Against my night owl instincts, I woke shortly after sunrise to fresh air and the murmur of small boats coming and going. The occasional splash of early morning swimmers, the smell of freshly brewed Turkish coffee, and the most idyllic view in the Balkans.
Ohrid’s old town is lively but chilled. Narrow streets take you past original Ottoman period architecture as well as new builds constructed in the same style. Away from the lake you can take a seat in an ancient Greek amphitheatre and make your way up to a 10th century fortress. It’s a pretty town with friendly people and typical Balkan cuisine which meat lovers will adore.
The town is nice but the lake is incredible. Walking back to the water, a well-beaten path takes you to the famous Church of St John at Kaneo. If you’ve seen photos of North Macedonia before, they’ll most likely include a shot of this church with the lake and possibly a beautiful sunset in the backdrop. Everyone who’s been to Ohrid has an almost identical shot but who cares, it’s beautiful.
It’s been a while since I’ve been to North Macedonia but while re-organising my photos I came across these from Ohrid, some of which I’d completely forgotten about. These are from back when I was shooting mostly with my iPhone 4S. It seems like a lifetime ago. I’d love to go back to North Macedonia, to Ohrid in particular, as well as exploring the Albanian side of the lake. But on this trip we drove south, stopping at the unique sights along the North Macedonian side of Lake Ohrid.
The Bay of the Bones is a kind of faux prehistoric village. It reminds a little of the faux villages I was taken to when touring Morocco, a bizarre, contrived look back in time. But this is a legit archeological and prehistoric site, a reconstruction from the Bronze age of what was once an 8,500 sqm settlement. The history is interesting but I wouldn’t miss stopping here for the perfectly clear water in jade and emerald hues.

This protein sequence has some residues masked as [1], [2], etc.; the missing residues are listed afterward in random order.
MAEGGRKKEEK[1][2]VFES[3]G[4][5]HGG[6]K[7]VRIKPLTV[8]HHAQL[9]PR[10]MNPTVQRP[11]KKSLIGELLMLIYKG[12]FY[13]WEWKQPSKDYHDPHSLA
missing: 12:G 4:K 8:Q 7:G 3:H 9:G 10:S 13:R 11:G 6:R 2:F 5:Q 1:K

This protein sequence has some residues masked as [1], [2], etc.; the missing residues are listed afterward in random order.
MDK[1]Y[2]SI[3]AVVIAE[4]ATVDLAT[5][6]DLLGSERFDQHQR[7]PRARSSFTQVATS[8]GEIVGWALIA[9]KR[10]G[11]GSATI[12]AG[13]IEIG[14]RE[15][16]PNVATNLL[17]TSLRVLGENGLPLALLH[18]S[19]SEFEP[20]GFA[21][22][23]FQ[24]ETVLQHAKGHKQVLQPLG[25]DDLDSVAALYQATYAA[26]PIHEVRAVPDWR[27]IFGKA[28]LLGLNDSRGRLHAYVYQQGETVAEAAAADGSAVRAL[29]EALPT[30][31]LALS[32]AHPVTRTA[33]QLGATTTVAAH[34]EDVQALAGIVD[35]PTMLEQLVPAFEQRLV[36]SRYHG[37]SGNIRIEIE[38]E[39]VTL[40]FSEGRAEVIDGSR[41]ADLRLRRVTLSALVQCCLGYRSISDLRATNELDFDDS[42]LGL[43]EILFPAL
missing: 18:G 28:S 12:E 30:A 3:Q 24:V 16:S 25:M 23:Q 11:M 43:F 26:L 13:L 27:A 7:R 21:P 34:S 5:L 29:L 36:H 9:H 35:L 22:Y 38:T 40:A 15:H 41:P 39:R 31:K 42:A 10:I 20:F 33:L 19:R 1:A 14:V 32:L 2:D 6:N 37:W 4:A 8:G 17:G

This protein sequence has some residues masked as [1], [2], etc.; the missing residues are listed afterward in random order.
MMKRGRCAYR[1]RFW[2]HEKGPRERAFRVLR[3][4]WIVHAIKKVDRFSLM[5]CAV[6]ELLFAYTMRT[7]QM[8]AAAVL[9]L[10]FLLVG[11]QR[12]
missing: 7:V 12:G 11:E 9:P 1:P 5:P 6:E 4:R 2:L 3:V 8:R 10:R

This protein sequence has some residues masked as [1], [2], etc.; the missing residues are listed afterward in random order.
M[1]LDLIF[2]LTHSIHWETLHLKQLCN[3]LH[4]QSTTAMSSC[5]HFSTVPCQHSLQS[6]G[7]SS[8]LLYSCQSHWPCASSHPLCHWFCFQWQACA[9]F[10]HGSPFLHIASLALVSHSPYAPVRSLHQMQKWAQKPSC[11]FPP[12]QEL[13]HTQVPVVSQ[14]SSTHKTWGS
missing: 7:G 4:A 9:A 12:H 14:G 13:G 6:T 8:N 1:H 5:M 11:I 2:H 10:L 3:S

Continuing past the Bay of the Bones, a massive graffiti-covered bunker will eventually come into view on your right. It’s a fun stop for a photo op, both of the quirky bunker and the lake in the distance. With one person pulling me and another pushing from below I tried my best to climb onto the domed top but to no avail. Hopefully, no embarrassing photos of that attempt will ever surface.
Thirty kilometres from Ohrid and directly on the North Macedonian/Albanian border is the lakeside Bulgarian Empire era St Naum monastery. The monastery is one of the most popular sights in North Macedonia which is why you’ll find more tourists here than elsewhere on the lake. Even so, that still equates to few tourists in the off-season and serene views over the water.
If you’re planning a trip to Ohrid and are ready to book a stay, our guide to the best hotels in Ohrid can help you find a peaceful spot by the lake.
I mentioned the experience of walking over the border or driving to the Albanian side of Lake Ohrid on my North Macedonia road trip post. You can read the details of the border crossing and what to see on the other side.
I was once asked how Lake Ohrid compares to somewhere more popular like Lake Como in Italy. Both lakes are equally beautiful but Ohrid outshines Como in every other way. Ohrid has relatively few tourists, is significantly less developed, a quarter the price, and unlike Lake Como, there is virtually no air pollution. It’s rare to come across such a tranquil destination in the Balkans.